The refreshed menu at Beasts & Butterflies brings about delightful new dishes while retaining old favourites; there’s bound to be something that you will like on this appetising menu.
The eatery attached to M Social boutique hotel wants you to know that it’s different and it certainly makes things clear right from the get-go with an entrance that will certainly attract your attention.
Once you step inside you are greeted by a dizzying array of chandeliers, each with its own unique design, marble top table, iPad-like screens on a bartop, lava lamps and an eclectic array of chairs. And by eclectic we mean a $10,000+ chair covered entirely in beads that patrons are permitted to sit on or unceremoniously put their bags on. But the decor is not the main star; that honour goes to the food that is served up by chef Bryce Li.
Credit must go to the design of the menus. It is one of the prettiest menus that we’ve ever seen, with a unique design that draws inspiration from the tiles on the floor. The food is divided literally into items for beasts (those with a more voracious appetite) and butterflies (presumably those with lighter palates aka the ladies). But make no mistake to call the food fusion, though you can see clear east and west influences on each dish in the menu. Rather he’ll prefer that you call it borderless and created by the available produce and chef Li’s personal experiences.
Our dinner starts off with a unique starter that didn’t seem impressive when we were first served it. However, once we popped it in our mouths, we couldn’t believe the flavour that we tasted: chicken rice popcorn. It is one of those things that you got to taste to believe it, and this is one of the best chicken-rice flavoured treats that we’ve ever tasted. Chef Li has also experimented with teh tarik and curry flavours, with the former given to hotel guests as an in-room treat. Chicken rice popcorn is given complimentary with every drink ordered, and extra portions can be ordered for $5 a pop.
Our tasting menu for the night started with a tomato latte ($9). The broth was thick in flavour, and we loved the bacon bits and basil oil pearls that added texture to the dish.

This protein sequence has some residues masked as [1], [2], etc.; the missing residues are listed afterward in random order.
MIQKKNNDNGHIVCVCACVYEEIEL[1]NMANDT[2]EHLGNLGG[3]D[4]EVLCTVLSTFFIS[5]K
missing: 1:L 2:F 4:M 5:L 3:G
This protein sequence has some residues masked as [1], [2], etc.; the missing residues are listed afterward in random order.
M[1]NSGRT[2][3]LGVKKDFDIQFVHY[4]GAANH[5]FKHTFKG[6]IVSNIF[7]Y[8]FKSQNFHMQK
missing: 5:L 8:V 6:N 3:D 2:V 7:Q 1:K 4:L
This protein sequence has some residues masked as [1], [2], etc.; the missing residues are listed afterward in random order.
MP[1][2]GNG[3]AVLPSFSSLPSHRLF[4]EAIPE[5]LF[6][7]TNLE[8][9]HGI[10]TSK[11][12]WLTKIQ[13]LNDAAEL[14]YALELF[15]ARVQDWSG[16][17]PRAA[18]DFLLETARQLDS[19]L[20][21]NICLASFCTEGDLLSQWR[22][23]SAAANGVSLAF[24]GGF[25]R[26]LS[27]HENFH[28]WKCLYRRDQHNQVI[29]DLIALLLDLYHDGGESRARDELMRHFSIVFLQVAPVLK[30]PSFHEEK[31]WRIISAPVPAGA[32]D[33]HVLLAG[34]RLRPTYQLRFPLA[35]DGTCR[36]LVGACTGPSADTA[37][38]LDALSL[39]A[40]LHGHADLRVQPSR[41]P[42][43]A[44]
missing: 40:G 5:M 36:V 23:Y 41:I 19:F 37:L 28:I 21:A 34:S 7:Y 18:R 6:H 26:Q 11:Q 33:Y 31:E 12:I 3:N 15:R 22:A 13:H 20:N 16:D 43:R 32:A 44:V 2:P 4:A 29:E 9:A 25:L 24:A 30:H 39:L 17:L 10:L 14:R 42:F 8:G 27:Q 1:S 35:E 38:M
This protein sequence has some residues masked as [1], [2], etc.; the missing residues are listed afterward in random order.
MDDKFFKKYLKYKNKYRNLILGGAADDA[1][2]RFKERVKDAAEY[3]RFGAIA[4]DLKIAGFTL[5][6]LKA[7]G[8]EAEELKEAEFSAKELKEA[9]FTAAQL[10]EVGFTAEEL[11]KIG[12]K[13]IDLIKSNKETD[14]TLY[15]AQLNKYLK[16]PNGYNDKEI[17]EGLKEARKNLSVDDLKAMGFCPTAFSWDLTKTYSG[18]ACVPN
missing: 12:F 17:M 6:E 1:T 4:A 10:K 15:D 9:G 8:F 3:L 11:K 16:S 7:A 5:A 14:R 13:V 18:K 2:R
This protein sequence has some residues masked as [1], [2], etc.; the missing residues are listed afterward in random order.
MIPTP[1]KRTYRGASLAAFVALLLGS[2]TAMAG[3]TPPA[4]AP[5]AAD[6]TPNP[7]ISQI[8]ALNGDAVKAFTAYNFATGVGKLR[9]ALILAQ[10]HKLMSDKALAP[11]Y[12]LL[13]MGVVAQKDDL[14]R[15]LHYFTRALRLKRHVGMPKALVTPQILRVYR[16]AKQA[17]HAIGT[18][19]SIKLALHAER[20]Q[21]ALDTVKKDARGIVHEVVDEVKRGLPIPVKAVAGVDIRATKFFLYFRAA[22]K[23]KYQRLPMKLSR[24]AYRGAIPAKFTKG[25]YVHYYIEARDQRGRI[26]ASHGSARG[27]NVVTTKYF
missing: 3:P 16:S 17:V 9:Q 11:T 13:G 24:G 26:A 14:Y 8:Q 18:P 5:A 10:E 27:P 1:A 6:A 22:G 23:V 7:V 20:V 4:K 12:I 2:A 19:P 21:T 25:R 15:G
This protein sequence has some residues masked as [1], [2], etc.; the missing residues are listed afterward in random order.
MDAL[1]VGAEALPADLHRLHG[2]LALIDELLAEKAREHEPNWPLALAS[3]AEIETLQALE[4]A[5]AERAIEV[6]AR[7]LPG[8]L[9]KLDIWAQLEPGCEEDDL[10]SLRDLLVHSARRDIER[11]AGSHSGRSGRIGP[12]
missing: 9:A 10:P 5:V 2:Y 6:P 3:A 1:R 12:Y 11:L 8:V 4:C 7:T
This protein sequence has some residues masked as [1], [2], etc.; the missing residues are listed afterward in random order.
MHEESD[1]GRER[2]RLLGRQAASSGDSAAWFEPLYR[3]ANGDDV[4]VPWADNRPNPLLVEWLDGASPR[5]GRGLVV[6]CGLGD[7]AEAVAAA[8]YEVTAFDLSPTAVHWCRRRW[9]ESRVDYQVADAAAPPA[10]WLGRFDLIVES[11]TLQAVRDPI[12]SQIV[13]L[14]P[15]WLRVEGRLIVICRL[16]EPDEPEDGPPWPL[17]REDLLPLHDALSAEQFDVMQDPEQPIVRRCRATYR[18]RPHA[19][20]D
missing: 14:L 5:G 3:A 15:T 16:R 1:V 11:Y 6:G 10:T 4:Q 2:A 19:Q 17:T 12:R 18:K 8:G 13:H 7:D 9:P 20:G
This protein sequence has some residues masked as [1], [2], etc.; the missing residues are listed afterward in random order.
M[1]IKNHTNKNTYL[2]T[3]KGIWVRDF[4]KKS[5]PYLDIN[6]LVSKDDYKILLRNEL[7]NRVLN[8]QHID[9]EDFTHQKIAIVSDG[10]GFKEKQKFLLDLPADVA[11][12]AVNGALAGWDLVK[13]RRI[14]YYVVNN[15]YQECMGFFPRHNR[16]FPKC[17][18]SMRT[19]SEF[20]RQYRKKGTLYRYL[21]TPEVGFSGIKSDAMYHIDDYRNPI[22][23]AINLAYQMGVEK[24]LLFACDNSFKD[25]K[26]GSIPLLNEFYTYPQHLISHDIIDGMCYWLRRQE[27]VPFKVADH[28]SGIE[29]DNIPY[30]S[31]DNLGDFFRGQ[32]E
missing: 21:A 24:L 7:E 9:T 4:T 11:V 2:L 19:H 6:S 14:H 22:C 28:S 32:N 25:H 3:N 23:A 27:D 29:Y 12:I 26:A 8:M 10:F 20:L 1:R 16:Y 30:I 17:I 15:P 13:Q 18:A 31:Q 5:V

It was shortly after followed by what the chef describes to be “ang moh” yu sheng. Thinly sliced Hokkaido scallops are drenched in yuzu and sesame oil, and paired with minced ginger and crispy bits. Scallop Carpaccio ($26) is served on a plate the size of a personal pan pizza, and the dish though raw, doesn’t taste that way at all, and proves to be a great appetiser to the rest of the dishes to come.
Next up was a meat lover’s paradise – Crispy Pork Knuckle ($26 half/$36 full). Done german style but baked instead of fried, the crackling is beautifully done and is just “crunchy” enough in our mouths. There is also a twist to the sauerkraut, which happens to be Asian-inspired – we liken it to chap chye done with a sour twist. The accompanying sauces are also decidedly Asian: Thai Nam Jin sauce and Hoisin sauce, similar to what comes with suckling pig at a typical Chinese restaurant.
The Scallion Soy Barramundi ($26) is the latest rendition of the dish – the fourth to be precise. The smell wafts out immediately once you lift up the claypot lid, especially that of hua diao wine, Chinese cooking wine. The dish itself though is not too remarkable, and if you are too full, we would recommend giving it a miss.
The star dish, which we hear sells especially well on rainy days, has got to be the Lobster Porridge ($38). The winning factor has to be the broth that we couldn’t help slurping non-stop. Its flavour comes from crab, as well as the premium ingredients inside: baby abalone, conpoy, and lobster. It’s the ultimate comfort food that we wouldn’t mind having again and again.
The Szechuan Lamb Steak ($38) was a surprise as it didn’t have the usual gamey taste that you find in lamb. That’s because it has been sous vided and is cooked in a Szechuan inspired sauce that is more sweet than spicy. Good in general, but nothing we would really write home about.
The desserts are great too. The Yam Brulee ($12) is a unique take on the Teochew Orh Nee, with the caramelised “crust” adding an interesting layer of texture to the dish. Instaholics will want to have their phones on standby for the Chocoholic ($12). Coconut Ice Cream is encased in a shiny chocolate casing that melts as hot Malibu chocolate sauce is drizzled tantalising over the chocolate sphere.
Should you pay a visit? It’s a resounding yes from us. The food is definitely worth trying and there are many instaworthy spots for the gram here to. And don’t forget to ask for the Chicken Rice Popcorn – it’s a must-try.
Beast & Butterflies
50 Roberston Quay, Singapore 238259
+65 6664 8888